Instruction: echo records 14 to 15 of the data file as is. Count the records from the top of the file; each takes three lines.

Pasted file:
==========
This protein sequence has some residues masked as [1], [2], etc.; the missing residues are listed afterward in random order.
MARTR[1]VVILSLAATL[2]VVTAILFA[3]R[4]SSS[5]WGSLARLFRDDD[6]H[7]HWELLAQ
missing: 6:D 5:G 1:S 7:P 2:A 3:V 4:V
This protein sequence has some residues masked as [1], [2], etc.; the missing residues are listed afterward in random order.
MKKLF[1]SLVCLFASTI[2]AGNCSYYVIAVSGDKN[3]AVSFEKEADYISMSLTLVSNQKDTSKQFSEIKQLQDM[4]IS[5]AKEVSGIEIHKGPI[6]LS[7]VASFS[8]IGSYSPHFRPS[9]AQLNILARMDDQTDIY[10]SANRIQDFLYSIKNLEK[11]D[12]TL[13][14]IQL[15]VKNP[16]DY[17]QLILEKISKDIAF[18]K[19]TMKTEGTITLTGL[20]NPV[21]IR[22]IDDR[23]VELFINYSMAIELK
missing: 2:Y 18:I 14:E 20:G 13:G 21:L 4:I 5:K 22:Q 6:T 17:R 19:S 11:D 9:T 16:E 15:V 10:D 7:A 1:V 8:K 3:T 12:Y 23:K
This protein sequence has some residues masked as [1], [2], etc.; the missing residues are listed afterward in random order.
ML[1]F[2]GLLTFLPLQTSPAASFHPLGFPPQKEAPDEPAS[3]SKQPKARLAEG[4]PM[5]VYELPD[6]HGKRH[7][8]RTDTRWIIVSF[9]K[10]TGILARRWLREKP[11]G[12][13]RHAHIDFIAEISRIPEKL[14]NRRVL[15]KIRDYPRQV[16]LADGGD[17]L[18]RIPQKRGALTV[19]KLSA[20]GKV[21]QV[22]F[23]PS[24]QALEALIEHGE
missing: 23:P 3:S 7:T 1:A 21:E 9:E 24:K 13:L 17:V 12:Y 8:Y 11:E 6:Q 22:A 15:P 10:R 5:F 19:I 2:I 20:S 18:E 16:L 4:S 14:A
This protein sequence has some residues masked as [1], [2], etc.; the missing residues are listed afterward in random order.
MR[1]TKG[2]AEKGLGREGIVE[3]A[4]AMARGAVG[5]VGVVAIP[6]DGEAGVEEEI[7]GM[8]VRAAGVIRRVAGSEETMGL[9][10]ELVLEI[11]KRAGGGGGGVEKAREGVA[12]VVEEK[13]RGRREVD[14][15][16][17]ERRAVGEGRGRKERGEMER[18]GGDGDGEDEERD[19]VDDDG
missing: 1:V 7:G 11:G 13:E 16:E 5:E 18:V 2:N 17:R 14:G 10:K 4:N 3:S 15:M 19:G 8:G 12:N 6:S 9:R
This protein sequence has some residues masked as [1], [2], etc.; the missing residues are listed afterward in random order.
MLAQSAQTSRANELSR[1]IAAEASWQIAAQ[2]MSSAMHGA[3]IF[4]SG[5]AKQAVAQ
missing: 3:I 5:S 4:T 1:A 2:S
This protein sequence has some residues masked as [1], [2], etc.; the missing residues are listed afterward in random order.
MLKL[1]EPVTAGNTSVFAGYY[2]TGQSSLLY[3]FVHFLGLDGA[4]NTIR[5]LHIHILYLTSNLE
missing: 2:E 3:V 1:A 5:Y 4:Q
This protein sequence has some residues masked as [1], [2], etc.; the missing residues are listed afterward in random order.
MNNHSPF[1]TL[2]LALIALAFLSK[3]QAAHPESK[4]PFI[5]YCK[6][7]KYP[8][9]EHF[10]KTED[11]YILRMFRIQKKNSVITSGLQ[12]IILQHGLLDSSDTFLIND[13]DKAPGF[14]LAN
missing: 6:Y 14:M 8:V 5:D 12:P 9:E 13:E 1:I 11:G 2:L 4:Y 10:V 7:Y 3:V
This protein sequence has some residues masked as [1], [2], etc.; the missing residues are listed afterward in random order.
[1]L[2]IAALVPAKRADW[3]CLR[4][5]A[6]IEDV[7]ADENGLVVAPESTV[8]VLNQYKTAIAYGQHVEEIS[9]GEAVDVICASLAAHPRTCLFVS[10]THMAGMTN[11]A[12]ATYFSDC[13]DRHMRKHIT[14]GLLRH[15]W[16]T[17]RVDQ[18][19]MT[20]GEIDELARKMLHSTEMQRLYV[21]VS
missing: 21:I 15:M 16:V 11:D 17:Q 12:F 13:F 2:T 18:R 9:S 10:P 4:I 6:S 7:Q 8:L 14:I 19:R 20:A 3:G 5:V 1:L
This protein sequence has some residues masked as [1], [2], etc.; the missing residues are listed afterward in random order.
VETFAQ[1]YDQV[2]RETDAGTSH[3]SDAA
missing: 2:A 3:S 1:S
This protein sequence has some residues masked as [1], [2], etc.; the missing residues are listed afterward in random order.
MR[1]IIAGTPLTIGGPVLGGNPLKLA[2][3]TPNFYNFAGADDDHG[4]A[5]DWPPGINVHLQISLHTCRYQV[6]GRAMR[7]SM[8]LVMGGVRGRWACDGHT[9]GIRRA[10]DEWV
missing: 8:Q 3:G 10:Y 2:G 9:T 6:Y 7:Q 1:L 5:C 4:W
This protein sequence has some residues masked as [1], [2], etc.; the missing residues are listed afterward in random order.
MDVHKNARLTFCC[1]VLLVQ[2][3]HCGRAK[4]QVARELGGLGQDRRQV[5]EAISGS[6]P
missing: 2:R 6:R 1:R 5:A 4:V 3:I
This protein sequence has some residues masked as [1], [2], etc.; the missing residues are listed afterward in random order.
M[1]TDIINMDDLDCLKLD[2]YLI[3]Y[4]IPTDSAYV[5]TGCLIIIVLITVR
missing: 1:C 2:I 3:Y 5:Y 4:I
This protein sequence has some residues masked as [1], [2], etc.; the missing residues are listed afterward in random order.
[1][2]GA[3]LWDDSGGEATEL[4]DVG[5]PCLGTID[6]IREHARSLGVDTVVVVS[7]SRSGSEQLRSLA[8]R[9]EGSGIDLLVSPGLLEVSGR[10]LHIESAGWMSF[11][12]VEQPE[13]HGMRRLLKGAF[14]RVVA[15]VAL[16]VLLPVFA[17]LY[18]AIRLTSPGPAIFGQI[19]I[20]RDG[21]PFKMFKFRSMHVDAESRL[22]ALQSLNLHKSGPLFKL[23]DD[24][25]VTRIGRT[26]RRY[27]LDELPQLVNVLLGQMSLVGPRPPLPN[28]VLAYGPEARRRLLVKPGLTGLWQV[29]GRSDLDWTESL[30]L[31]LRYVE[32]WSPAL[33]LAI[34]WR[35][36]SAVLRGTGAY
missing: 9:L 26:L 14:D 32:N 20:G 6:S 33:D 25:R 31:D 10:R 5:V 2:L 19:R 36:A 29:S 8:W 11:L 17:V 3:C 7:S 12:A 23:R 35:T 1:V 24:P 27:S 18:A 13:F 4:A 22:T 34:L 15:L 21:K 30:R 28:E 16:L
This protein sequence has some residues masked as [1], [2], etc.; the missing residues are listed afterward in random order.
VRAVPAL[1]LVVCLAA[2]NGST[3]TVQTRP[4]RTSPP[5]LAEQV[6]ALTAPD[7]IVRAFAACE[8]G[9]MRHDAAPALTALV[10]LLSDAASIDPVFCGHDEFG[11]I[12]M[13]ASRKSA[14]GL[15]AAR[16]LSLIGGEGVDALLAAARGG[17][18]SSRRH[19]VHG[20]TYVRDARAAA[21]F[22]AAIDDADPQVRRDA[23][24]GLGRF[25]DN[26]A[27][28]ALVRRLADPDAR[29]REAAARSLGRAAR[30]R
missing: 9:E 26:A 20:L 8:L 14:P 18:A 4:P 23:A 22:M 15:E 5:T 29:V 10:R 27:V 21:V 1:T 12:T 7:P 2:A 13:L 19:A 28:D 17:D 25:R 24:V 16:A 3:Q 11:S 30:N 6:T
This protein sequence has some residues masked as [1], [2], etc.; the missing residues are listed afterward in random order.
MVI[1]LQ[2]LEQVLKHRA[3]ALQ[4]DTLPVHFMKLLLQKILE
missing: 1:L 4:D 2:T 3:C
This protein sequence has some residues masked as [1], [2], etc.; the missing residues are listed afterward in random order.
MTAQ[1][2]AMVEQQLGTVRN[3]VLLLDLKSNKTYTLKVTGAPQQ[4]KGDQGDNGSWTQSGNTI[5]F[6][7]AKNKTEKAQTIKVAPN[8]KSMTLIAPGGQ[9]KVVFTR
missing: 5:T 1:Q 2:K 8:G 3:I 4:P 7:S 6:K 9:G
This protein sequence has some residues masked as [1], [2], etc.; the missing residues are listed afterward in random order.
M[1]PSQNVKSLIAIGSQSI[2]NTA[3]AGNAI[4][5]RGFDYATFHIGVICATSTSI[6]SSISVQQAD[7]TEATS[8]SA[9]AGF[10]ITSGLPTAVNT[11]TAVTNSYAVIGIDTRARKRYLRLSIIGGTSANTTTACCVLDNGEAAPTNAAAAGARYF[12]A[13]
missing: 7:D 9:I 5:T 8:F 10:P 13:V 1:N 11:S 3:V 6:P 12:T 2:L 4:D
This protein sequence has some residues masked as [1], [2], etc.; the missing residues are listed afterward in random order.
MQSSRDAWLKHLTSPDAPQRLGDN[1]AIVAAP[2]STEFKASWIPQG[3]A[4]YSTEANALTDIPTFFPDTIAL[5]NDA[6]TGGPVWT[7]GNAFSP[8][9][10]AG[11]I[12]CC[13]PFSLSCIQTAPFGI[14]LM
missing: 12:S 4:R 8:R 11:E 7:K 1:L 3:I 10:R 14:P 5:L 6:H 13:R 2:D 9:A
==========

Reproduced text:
This protein sequence has some residues masked as [1], [2], etc.; the missing residues are listed afterward in random order.
VRAVPAL[1]LVVCLAA[2]NGST[3]TVQTRP[4]RTSPP[5]LAEQV[6]ALTAPD[7]IVRAFAACE[8]G[9]MRHDAAPALTALV[10]LLSDAASIDPVFCGHDEFG[11]I[12]M[13]ASRKSA[14]GL[15]AAR[16]LSLIGGEGVDALLAAARGG[17][18]SSRRH[19]VHG[20]TYVRDARAAA[21]F[22]AAIDDADPQVRRDA[23][24]GLGRF[25]DN[26]A[27][28]ALVRRLADPDAR[29]REAAARSLGRAAR[30]R
missing: 9:E 26:A 20:L 8:L 14:P 18:A 4:P 23:A 22:M 15:E 5:T 29:V 10:R 27:V 21:V 1:T 12:T 7:P 2:A 13:L 19:A 28:D 17:D 25:R 24:V 16:A 3:Q 11:S 30:N 6:T
This protein sequence has some residues masked as [1], [2], etc.; the missing residues are listed afterward in random order.
MVI[1]LQ[2]LEQVLKHRA[3]ALQ[4]DTLPVHFMKLLLQKILE
missing: 1:L 4:D 2:T 3:C